PULSE OF THE VOTERS: Lizzy Diaz hopeful grassroots efforts will make a difference

The day after the 2016 presidential election, Lizzy Diaz couldn’t bear to get out of bed.

“I couldn’t go to work. I just felt truly depressed that this is where we live,” the 26-year-old Goshen resident said.

A registered Democrat, Diaz decided to vote for Hillary Clinton after Bernie Sanders lost the primary. However, a last-minute work trip caused her to miss her opportunity to cast a vote in November 2016.

“I was really regretful that I wasn’t able to (vote),” Diaz said. “I was sitting in the airport waiting to fly back, wishing that I could get an earlier flight. I was a strong advocate for going out to vote and told my family to vote and then felt like a hypocrite because I didn’t actually make it out.”

When she was 13, Diaz and her family moved to Goshen from Arlington, Texas. She graduated from Northridge High School in 2009 and Goshen College in 2013 with a degree in sociology. Both of her parents immigrated to the U.S. from Mexico.

Diaz said she was “completely opposed” to Donald Trump being elected.

“I did not want that to happen. And it was really disappointing for me, waking up the next day and realizing that’s the country we live in,” Diaz said. “And not so much because of him as a person, but what he represents and the fact that there were enough people who voted for him who support some of his rhetoric.”

As Trump took office, Diaz said her dislike of his administration continued to evolve.

“As our leader and someone who is supposed to be representing us as a country, he hasn’t done a good job of trying to reduce the divisions and I think instead he’s been amplifying them.”

Asked about the current political climate in the U.S., Diaz said “I think we’re not in a good place.”

“I feel glad to live in this country, but I think it’s also a time when I feel kind of embarrassed because of how we’re treating other countries and how we’re treating other people and again, that we have a person representing us that I don’t trust and that I don’t feel is capable of leading our country or anything.”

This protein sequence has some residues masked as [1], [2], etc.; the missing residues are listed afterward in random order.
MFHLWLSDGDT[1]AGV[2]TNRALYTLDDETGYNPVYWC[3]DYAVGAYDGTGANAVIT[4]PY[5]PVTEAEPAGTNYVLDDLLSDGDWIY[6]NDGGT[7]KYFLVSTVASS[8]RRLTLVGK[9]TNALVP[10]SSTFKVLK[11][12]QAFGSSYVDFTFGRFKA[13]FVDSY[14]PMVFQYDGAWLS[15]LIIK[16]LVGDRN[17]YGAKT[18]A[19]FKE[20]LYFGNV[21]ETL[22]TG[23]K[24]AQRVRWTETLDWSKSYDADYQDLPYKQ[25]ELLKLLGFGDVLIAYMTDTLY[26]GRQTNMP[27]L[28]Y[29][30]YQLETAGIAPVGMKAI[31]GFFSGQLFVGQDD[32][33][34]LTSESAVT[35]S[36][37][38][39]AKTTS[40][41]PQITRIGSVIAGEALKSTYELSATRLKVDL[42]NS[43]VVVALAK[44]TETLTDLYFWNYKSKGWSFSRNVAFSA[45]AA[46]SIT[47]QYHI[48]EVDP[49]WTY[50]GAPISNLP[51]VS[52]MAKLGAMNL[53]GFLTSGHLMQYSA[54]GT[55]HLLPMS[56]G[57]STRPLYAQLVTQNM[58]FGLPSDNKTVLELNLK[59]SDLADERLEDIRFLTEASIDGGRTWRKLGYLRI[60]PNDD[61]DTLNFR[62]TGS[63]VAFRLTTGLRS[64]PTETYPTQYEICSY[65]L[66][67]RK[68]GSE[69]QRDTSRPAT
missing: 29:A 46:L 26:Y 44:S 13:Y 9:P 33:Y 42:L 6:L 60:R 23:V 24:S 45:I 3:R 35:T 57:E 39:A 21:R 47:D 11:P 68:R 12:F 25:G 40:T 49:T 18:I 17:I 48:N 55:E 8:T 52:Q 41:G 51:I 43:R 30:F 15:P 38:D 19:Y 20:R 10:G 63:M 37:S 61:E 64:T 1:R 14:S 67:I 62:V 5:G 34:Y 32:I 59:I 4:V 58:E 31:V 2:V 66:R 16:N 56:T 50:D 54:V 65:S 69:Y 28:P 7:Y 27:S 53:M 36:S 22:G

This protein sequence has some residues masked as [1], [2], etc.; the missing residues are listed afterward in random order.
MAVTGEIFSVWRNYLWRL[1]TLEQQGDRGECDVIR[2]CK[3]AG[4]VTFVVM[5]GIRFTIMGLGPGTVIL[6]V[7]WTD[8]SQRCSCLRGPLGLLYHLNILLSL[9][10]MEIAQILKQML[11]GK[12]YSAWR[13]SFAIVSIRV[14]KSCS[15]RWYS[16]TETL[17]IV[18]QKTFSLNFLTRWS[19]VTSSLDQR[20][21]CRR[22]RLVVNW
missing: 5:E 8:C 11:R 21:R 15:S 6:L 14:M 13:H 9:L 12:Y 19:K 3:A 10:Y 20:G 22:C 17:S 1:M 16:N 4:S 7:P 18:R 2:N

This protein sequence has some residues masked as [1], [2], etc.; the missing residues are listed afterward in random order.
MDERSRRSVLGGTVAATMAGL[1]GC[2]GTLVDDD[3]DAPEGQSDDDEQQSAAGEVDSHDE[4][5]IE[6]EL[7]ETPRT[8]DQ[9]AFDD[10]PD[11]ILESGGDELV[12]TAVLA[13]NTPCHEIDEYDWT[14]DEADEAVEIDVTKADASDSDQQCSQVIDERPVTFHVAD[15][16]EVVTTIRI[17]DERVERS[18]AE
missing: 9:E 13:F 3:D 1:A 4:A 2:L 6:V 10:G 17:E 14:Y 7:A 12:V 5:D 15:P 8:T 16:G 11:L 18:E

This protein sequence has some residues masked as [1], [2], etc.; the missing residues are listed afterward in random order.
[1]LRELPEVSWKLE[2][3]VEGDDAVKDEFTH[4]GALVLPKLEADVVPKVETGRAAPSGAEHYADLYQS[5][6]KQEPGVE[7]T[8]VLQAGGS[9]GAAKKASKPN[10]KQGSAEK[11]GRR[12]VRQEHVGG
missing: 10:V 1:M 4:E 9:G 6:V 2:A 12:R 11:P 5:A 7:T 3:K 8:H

While she is also passionate about education and climate change, immigration and equality are the key social issues that top Diaz’s list of concerns. In her role as program director for Elkhart-based Mennonite Voluntary Service, part of the Mennonite Mission Network, having respect for and supporting people from all walks of life is of upmost importance.

“I didn’t grow up pacifist, but I think some of the values have rubbed off on me,” she said.

Her frustrations about the rhetoric happening at the national level also seeps into local politics, where Diaz would like to see less talk and more action, noting California’s sanctuary city policy and the many men and women who supported the change.

“I think Goshen is making efforts to do that,” Diaz said, explaining she sees a glimmer of such leadership in her hometown. “I think we could be more outspoken. I like Jeremy (Stutsman) a lot, but I think it is hard, this being his first term, to make really strong statements on multiple issues because of his wanting to be re-elected.”

That said, Diaz said she “Feels like (Stutsman) cares about the immigrant community and that’s something I appreciate. I just feel like there could be a lot more action. But I might always feel like that. There will always be room in our society for improvements.”

Diaz complimented efforts in Elkhart County to oppose the immigrant detention center, adding that as local residents gathered for rallies and vigils, she was part of the crowd.

Though these events were far from her first step into the political arena — Diaz has attended marches in support of the environment, the Black Lives Matter movement and was in the crowd during the January 2017 Women’s March in Chicago — she said seeing the community come together in support of immigrants gave her a sliver of hope for the future.

Today, she hopes to help mold what she views as much-needed change as a member of the Goshen Community Relations Commission.

“I think in a perfect world we would just care about each other more as individuals, not even at the higher level, but we would care about our neighbors and be able to have conversations with people we disagree with while still respecting their humanity.”

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